It is a simple truth that if you are playing in the UEFA Champions League you are likely to get nosebleed.

This is not a good thing and the UEFA has put a ban on the use of this facial treatment in the last 12 months.

In fact the UEFA recently issued an official statement saying that there was a risk of the nasal cavity being invaded during the game. 

It is not surprising that the majority of people suffer from noseblees in football but the problem is compounded by the fact that there are very few medical professionals in the world who are trained to deal with the issue. 

A study conducted by Dr. David Bittan, the head of clinical research at the Mayo Clinic in Rochester, Minnesota, found that the incidence of nosebleeder was higher in professional soccer than in other sports. 

In a follow-up study, Bittam found that only around 20% of players diagnosed with nosebleeding had a nose bleed before the match. 

So why are there no specialist noses doctors in professional football?

It is due to the fact, as Dr. Bittman said, that “in football, players are constantly exposed to potentially dangerous situations”. 

Dr. Bittermann is not alone in this opinion.

In the latest edition of Sports Medicine UK, Dr. Gary Tamburini, the former head of medical and performance testing at the University of North Carolina, Chapel Hill, found the prevalence of nose bleeds in professional sport to be about 20% higher than in the general population. 

The research has been published in the prestigious medical journal Sports Medicine International. 

“There are no professionals with any expertise who can help with this condition,” Dr. Tamborini told Sports Illustrated.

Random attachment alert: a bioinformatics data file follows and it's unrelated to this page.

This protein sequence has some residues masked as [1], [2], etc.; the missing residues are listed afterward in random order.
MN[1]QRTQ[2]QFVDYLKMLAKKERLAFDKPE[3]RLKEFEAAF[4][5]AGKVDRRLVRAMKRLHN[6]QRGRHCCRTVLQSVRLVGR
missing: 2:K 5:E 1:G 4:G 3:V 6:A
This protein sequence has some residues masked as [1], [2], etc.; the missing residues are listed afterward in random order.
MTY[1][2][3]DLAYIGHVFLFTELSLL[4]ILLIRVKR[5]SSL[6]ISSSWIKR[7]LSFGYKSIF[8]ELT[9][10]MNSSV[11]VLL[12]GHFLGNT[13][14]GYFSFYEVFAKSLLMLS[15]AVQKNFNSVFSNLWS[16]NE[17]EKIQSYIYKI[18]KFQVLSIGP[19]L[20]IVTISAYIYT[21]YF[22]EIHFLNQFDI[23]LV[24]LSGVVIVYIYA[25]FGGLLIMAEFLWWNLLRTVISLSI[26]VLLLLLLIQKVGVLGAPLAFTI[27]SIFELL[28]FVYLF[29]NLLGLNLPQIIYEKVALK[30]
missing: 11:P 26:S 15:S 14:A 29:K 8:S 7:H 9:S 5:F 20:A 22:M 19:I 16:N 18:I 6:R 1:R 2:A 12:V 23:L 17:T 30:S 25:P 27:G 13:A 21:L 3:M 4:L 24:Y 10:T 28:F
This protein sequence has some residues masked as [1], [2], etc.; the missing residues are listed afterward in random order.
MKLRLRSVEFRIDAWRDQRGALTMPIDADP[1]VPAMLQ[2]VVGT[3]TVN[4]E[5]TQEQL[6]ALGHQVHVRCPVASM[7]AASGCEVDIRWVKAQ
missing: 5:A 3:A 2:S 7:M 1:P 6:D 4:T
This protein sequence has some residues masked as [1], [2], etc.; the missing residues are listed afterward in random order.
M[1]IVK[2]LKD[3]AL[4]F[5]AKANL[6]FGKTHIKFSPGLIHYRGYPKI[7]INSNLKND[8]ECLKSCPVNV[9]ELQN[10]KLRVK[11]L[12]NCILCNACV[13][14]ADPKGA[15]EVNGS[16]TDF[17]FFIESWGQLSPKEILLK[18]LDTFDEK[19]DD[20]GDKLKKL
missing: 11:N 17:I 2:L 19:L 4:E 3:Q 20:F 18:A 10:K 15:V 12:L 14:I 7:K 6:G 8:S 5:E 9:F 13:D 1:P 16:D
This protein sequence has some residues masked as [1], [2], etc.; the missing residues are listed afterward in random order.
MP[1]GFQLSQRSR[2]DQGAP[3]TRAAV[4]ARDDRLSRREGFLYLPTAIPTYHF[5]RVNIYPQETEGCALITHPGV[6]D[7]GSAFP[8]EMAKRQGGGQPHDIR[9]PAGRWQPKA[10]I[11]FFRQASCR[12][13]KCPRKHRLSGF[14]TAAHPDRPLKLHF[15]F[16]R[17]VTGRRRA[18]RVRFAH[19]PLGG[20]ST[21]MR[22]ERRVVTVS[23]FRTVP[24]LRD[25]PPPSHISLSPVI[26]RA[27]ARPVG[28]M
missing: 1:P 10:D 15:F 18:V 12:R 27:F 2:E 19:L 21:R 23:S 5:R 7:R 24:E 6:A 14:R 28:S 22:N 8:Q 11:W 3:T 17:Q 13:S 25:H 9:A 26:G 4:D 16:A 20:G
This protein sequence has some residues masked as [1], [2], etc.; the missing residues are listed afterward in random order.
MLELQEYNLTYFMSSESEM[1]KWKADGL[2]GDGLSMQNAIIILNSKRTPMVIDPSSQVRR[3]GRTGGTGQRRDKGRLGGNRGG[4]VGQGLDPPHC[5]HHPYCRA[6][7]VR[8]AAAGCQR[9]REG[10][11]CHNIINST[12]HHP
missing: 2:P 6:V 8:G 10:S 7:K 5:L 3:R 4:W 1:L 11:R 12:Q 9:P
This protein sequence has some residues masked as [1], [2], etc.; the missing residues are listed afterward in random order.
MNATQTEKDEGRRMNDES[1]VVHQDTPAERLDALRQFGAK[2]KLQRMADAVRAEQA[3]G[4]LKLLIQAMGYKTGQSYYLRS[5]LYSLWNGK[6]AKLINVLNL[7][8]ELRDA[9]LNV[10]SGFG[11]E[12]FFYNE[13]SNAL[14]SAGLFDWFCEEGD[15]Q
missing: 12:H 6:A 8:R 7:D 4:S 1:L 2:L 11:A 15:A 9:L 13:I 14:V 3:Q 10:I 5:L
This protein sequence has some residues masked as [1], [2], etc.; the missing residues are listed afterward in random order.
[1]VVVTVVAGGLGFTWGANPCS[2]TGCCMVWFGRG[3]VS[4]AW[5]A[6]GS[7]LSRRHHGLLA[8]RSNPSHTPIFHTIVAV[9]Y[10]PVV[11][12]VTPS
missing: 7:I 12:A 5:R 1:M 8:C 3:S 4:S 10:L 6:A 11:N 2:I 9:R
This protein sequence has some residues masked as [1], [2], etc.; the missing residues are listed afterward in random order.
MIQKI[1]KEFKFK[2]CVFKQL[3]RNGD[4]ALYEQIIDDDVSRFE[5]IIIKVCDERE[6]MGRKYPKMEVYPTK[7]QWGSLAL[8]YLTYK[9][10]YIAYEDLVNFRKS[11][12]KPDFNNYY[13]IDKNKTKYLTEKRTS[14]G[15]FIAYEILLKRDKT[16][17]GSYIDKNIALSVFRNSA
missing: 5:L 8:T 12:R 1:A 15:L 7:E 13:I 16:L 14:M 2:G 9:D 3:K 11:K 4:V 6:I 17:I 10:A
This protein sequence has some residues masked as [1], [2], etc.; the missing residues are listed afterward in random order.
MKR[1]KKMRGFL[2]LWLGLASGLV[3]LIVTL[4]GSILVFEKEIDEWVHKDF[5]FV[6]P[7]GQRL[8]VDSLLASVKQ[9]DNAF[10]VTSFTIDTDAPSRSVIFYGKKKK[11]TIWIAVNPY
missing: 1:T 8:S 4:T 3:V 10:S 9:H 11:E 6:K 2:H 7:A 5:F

Dr Bittani said that it was not a lack of training or knowledge that is behind the higher incidence of nasal congestion. 

According to the study, only around 2.6% of professional footballers in the UK were able to identify the cause of their noseblee and identify the best course of treatment. 

For most players, the issue comes down to their nasal cavity.

In most cases, it is a combination of a lack, an overuse of the nose and the fact they have been exposed to a particular type of air, such as nasal sprays, in the past. 

While nose bleeders can be prevented, the best solution is to keep your mouth shut and avoid exposure to air. 

If you are still having a hard time, you can always wear a mask. 

But, be warned, there are a few tricks that can help to avoid a nosebleeb. 

Don’t try to force your nose down The best way to avoid having a nose bleeder is to stay away from direct contact with the nasal mucosa and do not try to forcibly force your nasal passages open. 

Instead, try to keep the nose in the air, especially if you have been coughing up a lot of air and your throat is dry. 

You should also avoid using the nostrils as you breathe in. 

There are other things you can do besides wearing a mask, such, wearing a breathing mask or nasal irrigation devices, which can help keep your nose clean. 

Get your nasal irrigation device ready and make sure it is ready to use. 

Avoid the pressure mask There is no doubt that the pressure breathing mask is the best way of avoiding a noseblower. 

However, Dr Bittane said that pressure breathing masks are only effective if you can use your nose to push your air into the mask.

He said that the best method of using the mask is to use it in a position that makes the nose bleed, such that your nostrils are pushed out. 

And if you find that you cannot get the mask on your nose, you should take a mask off, according to Dr Bitterman. 

When the mask comes off, make sure that your nose is still attached to your mouth. 

Be mindful of your breathing Dr Tamburelli said that if someone is experiencing a nose bleeding, they should be aware that their nasal passages can open if they inhale too much air.

“It is important to stay aware of your breath,” he said. 

As an added precaution, if someone has noseblelled before, they can wear a pressure breathing helmet or a nasal irrigation mask, which is not only effective but will help keep the nostril clean.